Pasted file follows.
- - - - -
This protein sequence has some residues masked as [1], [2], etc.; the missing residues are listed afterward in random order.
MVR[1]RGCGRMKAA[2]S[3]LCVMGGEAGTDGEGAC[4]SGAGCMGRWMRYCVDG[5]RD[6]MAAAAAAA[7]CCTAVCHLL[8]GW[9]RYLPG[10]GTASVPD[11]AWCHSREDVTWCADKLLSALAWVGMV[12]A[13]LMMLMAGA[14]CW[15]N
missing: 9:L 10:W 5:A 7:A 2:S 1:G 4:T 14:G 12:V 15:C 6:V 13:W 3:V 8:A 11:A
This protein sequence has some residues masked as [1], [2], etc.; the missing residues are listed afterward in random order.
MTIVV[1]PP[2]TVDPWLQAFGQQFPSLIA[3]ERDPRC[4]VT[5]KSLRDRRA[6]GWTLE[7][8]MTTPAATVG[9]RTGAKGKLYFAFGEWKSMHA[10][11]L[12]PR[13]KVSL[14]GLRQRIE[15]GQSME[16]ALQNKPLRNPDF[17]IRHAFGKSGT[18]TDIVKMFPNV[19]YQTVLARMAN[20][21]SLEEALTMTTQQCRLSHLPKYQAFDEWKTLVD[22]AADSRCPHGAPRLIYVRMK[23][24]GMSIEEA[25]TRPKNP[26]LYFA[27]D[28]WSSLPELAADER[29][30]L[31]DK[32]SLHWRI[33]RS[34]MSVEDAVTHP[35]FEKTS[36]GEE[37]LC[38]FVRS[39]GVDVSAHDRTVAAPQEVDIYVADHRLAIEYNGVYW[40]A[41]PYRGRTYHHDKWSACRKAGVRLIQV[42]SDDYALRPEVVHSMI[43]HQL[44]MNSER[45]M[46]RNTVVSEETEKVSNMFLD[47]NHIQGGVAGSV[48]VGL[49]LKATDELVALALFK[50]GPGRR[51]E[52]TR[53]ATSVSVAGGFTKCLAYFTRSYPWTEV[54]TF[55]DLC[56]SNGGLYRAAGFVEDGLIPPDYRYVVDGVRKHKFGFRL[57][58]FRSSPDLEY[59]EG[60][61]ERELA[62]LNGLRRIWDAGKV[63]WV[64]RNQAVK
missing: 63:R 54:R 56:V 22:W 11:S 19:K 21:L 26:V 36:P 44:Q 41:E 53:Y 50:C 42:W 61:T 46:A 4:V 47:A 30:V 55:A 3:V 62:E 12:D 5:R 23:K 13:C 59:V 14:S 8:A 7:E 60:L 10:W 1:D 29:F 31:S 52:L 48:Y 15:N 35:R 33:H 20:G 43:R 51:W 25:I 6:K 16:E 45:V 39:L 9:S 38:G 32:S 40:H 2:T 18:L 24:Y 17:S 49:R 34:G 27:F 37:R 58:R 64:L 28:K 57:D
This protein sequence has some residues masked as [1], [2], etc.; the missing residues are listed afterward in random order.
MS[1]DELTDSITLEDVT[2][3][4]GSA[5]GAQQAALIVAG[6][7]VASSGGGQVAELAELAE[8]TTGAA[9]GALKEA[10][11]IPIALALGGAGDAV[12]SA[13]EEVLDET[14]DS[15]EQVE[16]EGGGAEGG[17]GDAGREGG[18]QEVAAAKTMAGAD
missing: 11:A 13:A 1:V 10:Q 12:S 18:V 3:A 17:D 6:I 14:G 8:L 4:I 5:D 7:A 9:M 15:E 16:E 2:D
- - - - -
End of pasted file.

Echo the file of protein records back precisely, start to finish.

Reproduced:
This protein sequence has some residues masked as [1], [2], etc.; the missing residues are listed afterward in random order.
MVR[1]RGCGRMKAA[2]S[3]LCVMGGEAGTDGEGAC[4]SGAGCMGRWMRYCVDG[5]RD[6]MAAAAAAA[7]CCTAVCHLL[8]GW[9]RYLPG[10]GTASVPD[11]AWCHSREDVTWCADKLLSALAWVGMV[12]A[13]LMMLMAGA[14]CW[15]N
missing: 9:L 10:W 5:A 7:A 2:S 1:G 4:T 14:G 12:V 15:C 6:V 13:W 3:V 8:A 11:A
This protein sequence has some residues masked as [1], [2], etc.; the missing residues are listed afterward in random order.
MTIVV[1]PP[2]TVDPWLQAFGQQFPSLIA[3]ERDPRC[4]VT[5]KSLRDRRA[6]GWTLE[7][8]MTTPAATVG[9]RTGAKGKLYFAFGEWKSMHA[10][11]L[12]PR[13]KVSL[14]GLRQRIE[15]GQSME[16]ALQNKPLRNPDF[17]IRHAFGKSGT[18]TDIVKMFPNV[19]YQTVLARMAN[20][21]SLEEALTMTTQQCRLSHLPKYQAFDEWKTLVD[22]AADSRCPHGAPRLIYVRMK[23][24]GMSIEEA[25]TRPKNP[26]LYFA[27]D[28]WSSLPELAADER[29][30]L[31]DK[32]SLHWRI[33]RS[34]MSVEDAVTHP[35]FEKTS[36]GEE[37]LC[38]FVRS[39]GVDVSAHDRTVAAPQEVDIYVADHRLAIEYNGVYW[40]A[41]PYRGRTYHHDKWSACRKAGVRLIQV[42]SDDYALRPEVVHSMI[43]HQL[44]MNSER[45]M[46]RNTVVSEETEKVSNMFLD[47]NHIQGGVAGSV[48]VGL[49]LKATDELVALALFK[50]GPGRR[51]E[52]TR[53]ATSVSVAGGFTKCLAYFTRSYPWTEV[54]TF[55]DLC[56]SNGGLYRAAGFVEDGLIPPDYRYVVDGVRKHKFGFRL[57][58]FRSSPDLEY[59]EG[60][61]ERELA[62]LNGLRRIWDAGKV[63]WV[64]RNQAVK
missing: 63:R 54:R 56:V 22:W 11:S 19:K 21:L 26:V 36:P 44:Q 41:E 53:Y 50:C 42:W 61:T 46:A 4:V 47:A 30:V 55:A 3:V 62:E 12:D 5:R 23:K 13:C 59:V 14:S 8:A 7:E 60:L 10:W 1:D 29:F 31:S 52:L 48:Y 15:N 35:R 33:H 20:G 43:R 51:W 25:I 6:K 16:E 45:V 39:L 9:S 38:G 32:S 40:H 2:T 18:L 24:Y 17:S 49:R 34:G 27:F 37:R 58:R 64:L 28:K 57:D
This protein sequence has some residues masked as [1], [2], etc.; the missing residues are listed afterward in random order.
MS[1]DELTDSITLEDVT[2][3][4]GSA[5]GAQQAALIVAG[6][7]VASSGGGQVAELAELAE[8]TTGAA[9]GALKEA[10][11]IPIALALGGAGDAV[12]SA[13]EEVLDET[14]DS[15]EQVE[16]EGGGAEGG[17]GDAGREGG[18]QEVAAAKTMAGAD
missing: 11:A 13:A 1:V 10:Q 12:S 18:V 3:A 17:D 6:I 14:G 8:L 4:I 5:D 7:A 9:M 15:E 16:E 2:D